In these notes we consider some topics that arise when solving the time-independent Schrdinger
o
equation for potential motion in one dimension. I have borrowed most o
Physics 221A
Fall 2011
Notes 5
Time Evolution in Quantum Mechanics
1. Introduction
In these notes we develop the formalism of time evolution in quantum mechanics, continuing the
quasi-axiomatic approach that we have been following in earlier notes. First
Physics 221A
Fall 2011
Notes 20
Time Reversal
1. Introduction
We have now considered the space-time symmetries of translations, proper rotations, and spatial
inversions (that is, improper rotations) and the operators that implement these symmetries on a
q
Physics 221A
Fall 2011
Notes 14
Spins in Magnetic Fields
1. Introduction
A nice illustration of rotation operator methods that is also important physically is the problem
of spins in magnetic elds. The earliest experiments with spins in magnetic elds were
Physics 221A
Fall 2011
Notes 12
Rotations in Quantum Mechanics, and
1
Rotations of Spin- 2 Systems
1. Introduction
In these notes we develop a general strategy for nding unitary operators to represent rotations
1
in quantum mechanics, and we work through
Physics 221A
Fall 2011
Notes 4
Spatial Degrees of Freedom
1. Introduction
In these notes we develop the theory of wave functions in conguration space, building it up
from the ket formalism and the postulates of quantum mechanics. We assume the particle ha
Physics 221A
Fall 2011
Notes 2
The Postulates of Quantum Mechanics
1. Introduction
In these notes we present the postulates of quantum mechanics, which allow one to connect
experimental results with the mathematical formalism described in Notes 1. Actuall
Physics 221A
Fall 2011
Notes 10
Charged Particles in Magnetic Fields
1. Introduction
An introduction to the quantum mechanics of charged particles in magnetic elds was given in
Notes 5. In these notes we examine several problems involving charged particle
Physics 221A
Fall 2011
Notes 21
Bound-State Perturbation Theory
1. Introduction
Bound state perturbation theory applies to the bound states of perturbed systems, for which the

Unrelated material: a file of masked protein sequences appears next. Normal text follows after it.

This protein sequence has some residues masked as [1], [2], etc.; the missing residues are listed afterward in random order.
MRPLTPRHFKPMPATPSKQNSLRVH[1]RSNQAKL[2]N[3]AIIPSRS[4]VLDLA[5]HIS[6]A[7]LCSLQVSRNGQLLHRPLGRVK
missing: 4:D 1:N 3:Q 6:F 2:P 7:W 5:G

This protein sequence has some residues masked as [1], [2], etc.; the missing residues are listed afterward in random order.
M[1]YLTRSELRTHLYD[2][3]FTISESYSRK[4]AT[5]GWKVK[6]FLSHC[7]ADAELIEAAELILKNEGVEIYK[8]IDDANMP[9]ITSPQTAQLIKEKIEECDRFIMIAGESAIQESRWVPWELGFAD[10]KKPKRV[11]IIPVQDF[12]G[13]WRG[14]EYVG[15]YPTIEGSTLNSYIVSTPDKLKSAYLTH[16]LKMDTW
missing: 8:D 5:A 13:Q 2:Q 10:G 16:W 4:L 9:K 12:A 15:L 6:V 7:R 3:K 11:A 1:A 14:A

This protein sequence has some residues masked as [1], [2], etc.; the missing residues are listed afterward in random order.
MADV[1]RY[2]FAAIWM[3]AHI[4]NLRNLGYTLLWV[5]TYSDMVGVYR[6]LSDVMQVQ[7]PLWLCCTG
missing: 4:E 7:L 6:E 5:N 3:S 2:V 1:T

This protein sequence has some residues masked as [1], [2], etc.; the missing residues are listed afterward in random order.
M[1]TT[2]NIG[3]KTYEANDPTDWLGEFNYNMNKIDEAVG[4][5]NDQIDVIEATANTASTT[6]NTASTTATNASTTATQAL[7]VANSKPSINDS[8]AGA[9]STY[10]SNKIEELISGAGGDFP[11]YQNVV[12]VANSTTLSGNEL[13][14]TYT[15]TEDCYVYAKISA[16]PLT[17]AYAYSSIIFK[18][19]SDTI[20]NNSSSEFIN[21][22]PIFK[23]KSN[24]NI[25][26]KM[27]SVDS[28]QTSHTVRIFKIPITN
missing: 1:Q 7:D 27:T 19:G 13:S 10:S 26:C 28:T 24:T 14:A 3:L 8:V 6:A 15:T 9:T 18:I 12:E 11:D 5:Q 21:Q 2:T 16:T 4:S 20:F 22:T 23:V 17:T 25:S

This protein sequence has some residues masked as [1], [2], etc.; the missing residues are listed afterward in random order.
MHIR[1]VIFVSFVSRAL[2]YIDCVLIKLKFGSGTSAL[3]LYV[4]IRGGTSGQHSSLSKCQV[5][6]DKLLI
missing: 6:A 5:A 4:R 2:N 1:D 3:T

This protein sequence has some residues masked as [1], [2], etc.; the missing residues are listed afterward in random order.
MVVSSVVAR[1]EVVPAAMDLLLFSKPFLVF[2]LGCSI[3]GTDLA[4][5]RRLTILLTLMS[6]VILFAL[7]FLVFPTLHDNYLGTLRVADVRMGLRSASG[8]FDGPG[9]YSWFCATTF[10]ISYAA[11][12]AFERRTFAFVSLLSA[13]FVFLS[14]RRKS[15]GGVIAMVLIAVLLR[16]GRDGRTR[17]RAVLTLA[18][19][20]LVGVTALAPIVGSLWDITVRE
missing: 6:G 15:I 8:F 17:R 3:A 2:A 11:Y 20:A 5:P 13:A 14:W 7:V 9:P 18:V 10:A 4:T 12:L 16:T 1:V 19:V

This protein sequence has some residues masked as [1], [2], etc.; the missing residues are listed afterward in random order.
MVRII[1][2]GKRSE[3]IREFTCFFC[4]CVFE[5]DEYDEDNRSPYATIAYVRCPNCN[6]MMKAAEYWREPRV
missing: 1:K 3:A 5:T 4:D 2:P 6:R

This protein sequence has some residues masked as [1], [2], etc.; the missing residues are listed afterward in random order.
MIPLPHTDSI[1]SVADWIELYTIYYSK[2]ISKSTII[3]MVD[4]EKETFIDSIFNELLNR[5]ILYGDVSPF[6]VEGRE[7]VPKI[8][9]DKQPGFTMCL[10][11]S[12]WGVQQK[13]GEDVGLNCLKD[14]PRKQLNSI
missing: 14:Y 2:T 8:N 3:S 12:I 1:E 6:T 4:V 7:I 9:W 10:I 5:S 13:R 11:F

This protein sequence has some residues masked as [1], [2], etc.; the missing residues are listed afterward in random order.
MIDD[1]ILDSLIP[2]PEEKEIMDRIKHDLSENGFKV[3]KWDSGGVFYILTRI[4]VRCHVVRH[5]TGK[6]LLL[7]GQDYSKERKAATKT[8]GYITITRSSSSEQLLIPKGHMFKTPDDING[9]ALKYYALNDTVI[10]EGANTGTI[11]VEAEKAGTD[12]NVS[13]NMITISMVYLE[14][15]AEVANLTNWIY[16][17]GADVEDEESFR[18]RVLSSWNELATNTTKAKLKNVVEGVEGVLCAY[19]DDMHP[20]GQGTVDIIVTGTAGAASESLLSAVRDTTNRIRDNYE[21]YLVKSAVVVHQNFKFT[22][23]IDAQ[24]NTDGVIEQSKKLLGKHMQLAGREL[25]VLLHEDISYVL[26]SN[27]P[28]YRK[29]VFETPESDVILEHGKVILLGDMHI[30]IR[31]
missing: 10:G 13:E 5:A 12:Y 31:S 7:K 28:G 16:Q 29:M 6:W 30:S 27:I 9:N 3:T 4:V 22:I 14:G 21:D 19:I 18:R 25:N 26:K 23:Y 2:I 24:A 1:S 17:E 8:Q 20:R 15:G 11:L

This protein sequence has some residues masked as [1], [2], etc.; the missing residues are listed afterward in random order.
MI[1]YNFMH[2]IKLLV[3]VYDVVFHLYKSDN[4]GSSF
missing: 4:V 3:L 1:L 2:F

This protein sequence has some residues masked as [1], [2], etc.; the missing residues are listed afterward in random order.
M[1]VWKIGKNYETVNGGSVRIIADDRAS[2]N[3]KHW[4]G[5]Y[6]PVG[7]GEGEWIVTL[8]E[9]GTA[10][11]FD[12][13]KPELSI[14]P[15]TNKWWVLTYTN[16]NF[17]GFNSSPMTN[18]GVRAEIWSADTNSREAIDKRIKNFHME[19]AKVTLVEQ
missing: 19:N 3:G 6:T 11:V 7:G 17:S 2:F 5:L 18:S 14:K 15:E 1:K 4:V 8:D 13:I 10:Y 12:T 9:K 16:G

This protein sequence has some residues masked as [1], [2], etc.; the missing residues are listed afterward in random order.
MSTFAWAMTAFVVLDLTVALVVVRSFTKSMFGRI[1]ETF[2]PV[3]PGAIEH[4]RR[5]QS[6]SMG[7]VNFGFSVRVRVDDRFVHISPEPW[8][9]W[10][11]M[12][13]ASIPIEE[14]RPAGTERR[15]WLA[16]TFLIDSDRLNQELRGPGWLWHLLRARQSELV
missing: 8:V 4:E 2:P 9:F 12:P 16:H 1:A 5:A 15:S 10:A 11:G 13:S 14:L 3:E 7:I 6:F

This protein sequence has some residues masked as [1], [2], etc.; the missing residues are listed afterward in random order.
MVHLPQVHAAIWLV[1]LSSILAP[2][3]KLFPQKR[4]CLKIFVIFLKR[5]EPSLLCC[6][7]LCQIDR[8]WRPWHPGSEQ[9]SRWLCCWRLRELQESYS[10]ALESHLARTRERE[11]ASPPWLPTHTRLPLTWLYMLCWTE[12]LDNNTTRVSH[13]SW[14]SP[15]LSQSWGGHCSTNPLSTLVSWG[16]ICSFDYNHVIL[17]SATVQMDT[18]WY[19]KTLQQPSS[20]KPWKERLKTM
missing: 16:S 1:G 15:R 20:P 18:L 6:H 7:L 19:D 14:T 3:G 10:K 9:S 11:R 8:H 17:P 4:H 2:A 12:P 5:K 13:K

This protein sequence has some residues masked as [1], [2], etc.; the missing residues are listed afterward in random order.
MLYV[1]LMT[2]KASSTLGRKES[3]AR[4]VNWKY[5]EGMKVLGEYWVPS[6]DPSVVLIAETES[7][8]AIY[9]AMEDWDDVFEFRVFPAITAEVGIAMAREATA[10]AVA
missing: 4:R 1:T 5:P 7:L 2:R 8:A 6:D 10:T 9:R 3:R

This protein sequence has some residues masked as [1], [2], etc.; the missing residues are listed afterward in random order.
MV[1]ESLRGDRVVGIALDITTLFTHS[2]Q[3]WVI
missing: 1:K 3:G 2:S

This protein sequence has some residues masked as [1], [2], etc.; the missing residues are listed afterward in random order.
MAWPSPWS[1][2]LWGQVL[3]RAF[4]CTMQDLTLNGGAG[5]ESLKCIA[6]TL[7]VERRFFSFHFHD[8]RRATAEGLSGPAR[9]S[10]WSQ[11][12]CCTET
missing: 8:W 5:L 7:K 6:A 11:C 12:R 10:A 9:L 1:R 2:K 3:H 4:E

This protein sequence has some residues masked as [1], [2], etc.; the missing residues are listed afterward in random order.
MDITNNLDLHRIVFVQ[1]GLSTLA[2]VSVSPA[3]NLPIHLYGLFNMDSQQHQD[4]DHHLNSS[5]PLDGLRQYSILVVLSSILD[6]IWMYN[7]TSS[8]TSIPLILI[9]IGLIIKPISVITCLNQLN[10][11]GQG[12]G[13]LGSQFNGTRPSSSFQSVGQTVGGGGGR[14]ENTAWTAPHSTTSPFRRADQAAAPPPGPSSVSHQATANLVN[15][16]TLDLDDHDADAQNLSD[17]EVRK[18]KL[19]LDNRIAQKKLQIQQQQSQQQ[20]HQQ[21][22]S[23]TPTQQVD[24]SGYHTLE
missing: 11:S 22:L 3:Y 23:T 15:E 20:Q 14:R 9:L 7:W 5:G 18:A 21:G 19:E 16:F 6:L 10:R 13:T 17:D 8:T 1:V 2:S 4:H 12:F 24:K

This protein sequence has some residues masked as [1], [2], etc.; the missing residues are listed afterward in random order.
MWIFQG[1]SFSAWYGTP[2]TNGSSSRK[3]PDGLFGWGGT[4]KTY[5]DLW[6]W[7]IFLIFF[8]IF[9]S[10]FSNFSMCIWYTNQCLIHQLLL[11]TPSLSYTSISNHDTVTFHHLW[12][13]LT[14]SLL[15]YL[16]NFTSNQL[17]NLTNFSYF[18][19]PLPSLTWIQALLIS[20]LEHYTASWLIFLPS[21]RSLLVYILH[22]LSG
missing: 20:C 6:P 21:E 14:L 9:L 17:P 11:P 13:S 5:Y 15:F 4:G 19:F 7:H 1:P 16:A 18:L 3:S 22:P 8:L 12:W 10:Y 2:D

energy levels are discrete and separated from one another. The system may also
221B Lecture Notes
Scattering Theory II 1 Born Approximation
| = | +
LippmannSchwinger equation 1 V | , (1) E H0 + i is an exact equation for the scattering problem, but it still is an equation to be solved because the state vector | appears on both sides
221B Lecture Notes
Many-Body Problems II
Atomic Physics
1
Single-Electron atoms
When there is only one electron going around a nucleus, it is a hydrogenlike atom: H, He+ , Li+ , Be3+ , etc. The energy levels of the electron is well-known, determined only
E $# [email protected] 8 p 1 S $ P k A F 8 # $ # 8 P 8 8 p { o $ A )v4GQ&QD6"(DS6Q'R% %QYvh(CQ)QCca)(Qv6a) A # 1 #$ P o y S 8 # 8 u #$ A D6TQ(D9eDv 06)Dfec0rt([email protected] 6)(0g { y { B ey (fr3{ y B c
E k B f k (X f (X ryk f 8 @C} )(k f k f h Yh k aE f k X k G(X f ah(X f YhX # P { { { $ # # P # 8 D (Qh(3%( (Q(gQ) o 1 { $ # { # i A 8 E B { $ F P 8A # F q Q6wR0&%TD'aqRh (GaRY@"k (
E $ F # # 5 5 # i # $ P 1 $ # S 8 S aQ(%)(4C@(a)R(%hQQR0"4Rj TQ()[email protected]& A S # A # S 8 # 8 5 8 # $ e)(63('a6Daha([email protected] )CRY)(4e@(| @RC(a7 E B i $ F P 8A# F ()[email protected]@V i 8 tQ0)
E
{ x
z mDR #%h 0$ # ht(taQCDC"Ra4@(%t D # P # g # # # g # $ #A g { x { x { ' mx e o # g A 8 #$ g A$ # A 1 #$ A j 8 DaQt(6fQ)ah60%G(0d(h6fQ)a# F o P 8 S g # n #$ a# 3 T(a
E B D } sn |{ t& rR 1 m # $ # # 8 # 8 # 8 e # #A h(a)ki) ~YQ)dz(l )ptQR)(h syDr } U tR E } z)E tR B } 6Df@()'Q D() l(5&DS } $ $ S e S S e # $ m 8 # # m # e # P 8 #$ A$ # ! ()@Y